But the make-up of the constituency began to dramatically change after New Iceland became part of the province of Manitoba in 1881. When the province took over control from Ottawa, Poles, Ukrainians, Germans and other ethnic groups began to homestead throughout the Interlake district. At the time of the byelection, one-third of the voters were Icelandic and one-fourth were Ukrainian, with other ethnic groups making up the remainder.
The party workers for Taylor readily recognized the change and took advantage of the influx of settlers Eastern European  by soliciting their votes.
The new arrivals also favoured the Roblin administration because it upheld their right to send their children to bilingual schools; that is, Ukrainian or Polish language schools.
To woo these voters, the party machine sent C.P. Kamienski, a licence department detective, posing as a road engineer, to campaign in the Gimli area. In Arborg and the surrounding area, F.S. Szablewski, another government worker, also solicited votes for Taylor.
With these diverse factors in play, the contest in the Gimli byelection was ripe to become infamously noted as the poster child for election shenanigans, which had been evolving in intensity as partisan provincial political parties themselves evolved. While the province was founded in 1870, an identifiable two-party system didn’t develop locally until the period between 1878 and 1883. 
In 1900, Roblin was chosen to lead the Manitoba Conservatives following the resignation of Hugh John Macdonald, who in 1899 had ended Liberal Premier Thomas Greenway’s 11-year reign over the province. Macdonald’s decision to enter federal politics and contest the Brandon seat held by highly-popular Liberal MP Clifford Sifton, ended in failure. But Macdonald’s error was Roblin’s opportunity. The new premier seized power with relish and did whatever he could to ensure that it would not slip away. To consolidate his hold over the province, Roblin developed one of the most successful political machines in Canadian history, according to historian Ed Whitcomb.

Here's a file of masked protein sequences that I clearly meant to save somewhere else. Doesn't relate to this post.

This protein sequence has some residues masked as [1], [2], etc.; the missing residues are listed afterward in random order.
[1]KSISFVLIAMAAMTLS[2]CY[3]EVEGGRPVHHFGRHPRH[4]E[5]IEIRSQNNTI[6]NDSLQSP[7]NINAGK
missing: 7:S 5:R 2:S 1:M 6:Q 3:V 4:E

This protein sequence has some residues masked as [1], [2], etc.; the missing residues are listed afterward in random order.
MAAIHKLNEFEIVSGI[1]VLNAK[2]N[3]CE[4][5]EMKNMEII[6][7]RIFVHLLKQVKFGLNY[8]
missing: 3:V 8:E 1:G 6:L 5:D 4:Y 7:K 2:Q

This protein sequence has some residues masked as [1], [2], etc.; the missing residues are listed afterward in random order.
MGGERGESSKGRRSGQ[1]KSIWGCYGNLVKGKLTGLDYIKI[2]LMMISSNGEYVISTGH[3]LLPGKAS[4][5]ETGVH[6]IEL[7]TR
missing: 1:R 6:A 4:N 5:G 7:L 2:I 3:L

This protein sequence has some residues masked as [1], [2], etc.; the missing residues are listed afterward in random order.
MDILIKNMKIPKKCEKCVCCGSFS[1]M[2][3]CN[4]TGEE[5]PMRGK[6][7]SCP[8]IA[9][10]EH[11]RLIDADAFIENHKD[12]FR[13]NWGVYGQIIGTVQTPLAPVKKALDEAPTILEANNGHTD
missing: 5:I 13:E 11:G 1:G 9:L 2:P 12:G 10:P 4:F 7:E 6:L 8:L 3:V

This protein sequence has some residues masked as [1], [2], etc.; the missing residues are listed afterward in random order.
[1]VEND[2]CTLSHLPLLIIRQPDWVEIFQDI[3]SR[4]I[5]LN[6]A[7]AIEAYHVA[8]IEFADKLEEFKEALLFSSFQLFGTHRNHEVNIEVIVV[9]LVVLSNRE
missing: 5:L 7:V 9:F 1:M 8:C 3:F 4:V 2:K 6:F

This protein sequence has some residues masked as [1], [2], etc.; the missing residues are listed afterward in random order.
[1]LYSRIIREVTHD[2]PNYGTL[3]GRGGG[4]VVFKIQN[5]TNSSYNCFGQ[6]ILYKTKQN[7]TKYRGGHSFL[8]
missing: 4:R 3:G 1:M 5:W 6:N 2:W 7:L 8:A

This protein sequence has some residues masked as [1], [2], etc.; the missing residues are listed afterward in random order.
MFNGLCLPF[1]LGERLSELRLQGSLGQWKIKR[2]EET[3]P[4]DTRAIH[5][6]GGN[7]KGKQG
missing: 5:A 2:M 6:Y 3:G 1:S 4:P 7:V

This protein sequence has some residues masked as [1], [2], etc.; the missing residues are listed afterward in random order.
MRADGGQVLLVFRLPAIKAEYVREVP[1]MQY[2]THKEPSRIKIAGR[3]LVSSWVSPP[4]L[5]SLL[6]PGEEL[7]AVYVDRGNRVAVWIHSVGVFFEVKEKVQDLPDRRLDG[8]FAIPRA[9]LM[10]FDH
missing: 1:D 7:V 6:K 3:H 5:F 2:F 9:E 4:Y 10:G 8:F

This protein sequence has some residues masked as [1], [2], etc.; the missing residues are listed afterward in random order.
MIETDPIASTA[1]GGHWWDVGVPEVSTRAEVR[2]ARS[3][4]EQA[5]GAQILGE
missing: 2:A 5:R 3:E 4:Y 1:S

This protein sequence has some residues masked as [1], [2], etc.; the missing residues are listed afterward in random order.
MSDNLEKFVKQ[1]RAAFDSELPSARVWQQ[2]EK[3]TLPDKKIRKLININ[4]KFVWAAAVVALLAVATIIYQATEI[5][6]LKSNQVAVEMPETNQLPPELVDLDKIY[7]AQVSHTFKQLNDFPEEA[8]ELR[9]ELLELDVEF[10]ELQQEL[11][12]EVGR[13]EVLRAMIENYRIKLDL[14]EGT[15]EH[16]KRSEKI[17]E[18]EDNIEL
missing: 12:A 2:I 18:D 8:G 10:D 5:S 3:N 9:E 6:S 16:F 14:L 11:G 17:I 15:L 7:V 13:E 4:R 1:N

“If ever Manitoba witnessed the working of a political machine, it was under Roblin who, with his minister of public works Robert Rogers, built an organization to rival anything the Liberals, including the federal Liberals under Sifton, could produce,” wrote Jeffrey Simpson in his book, Spoils of Power.
“Their tactics were those familiar elsewhere in Canada: reserving the civil service for partisans, engaging in every available trick at election time, dunning contractors (awarded government contracts) for contributions.”
For example, the contractor who won the contract to build the Manitoba Agricultural College was obliged to contribute $22,500 to the Conservative cause. But the very political machine that Roblin developed would contribute to his downfall as its tentacles spread outward beyond his control. In the end, it was a scandal over kickbacks to the party, involving the contract to build the new Manitoba Legislature, that brought down the Roblin government.
To be fair to Roblin, he was merely a political creature of his era. The tactics employed to curry favour were far from unique to the Conservatives, though the Roblin government seemed to have become among the very best early 20th-century practitioners of the art.
The needs of partisan politics heavily-motivated Roblin’s actions. While criticizing the party politics of the era, Manitoba historian, W.L. Morton, was still able to define Roblin as “a man of great energy, simplicity and directness of mind and ... a vigilant realism in reading public opinion and a keen sense of human foibles and weaknesses. A certain pomposity of speech and manner, a self-confidence, that verged on arrogance, a personal loyalty which approached a blind trust in colleagues were to mar the strong characteristics of Roblin as they hardened into fixed habit.”
Morton went on to say that Roblin was a man of great ability and achievement who was known to be honest in his dealings, but his downfall was that he was swept away by the mechanics of blind partisan politics. Morton added that Roblin “deserved a better fate” and the party he led deserved “more loyal and honest service from its agents.”
It can be argued that the Conservative political machine had become intoxicated by its own success. And as successful election outcomes ensued through the use of ever-increasing suspect tactics, it was difficult to restrain the urge to up the ante to ensure even more electoral successes followed.
(Next week: part 2)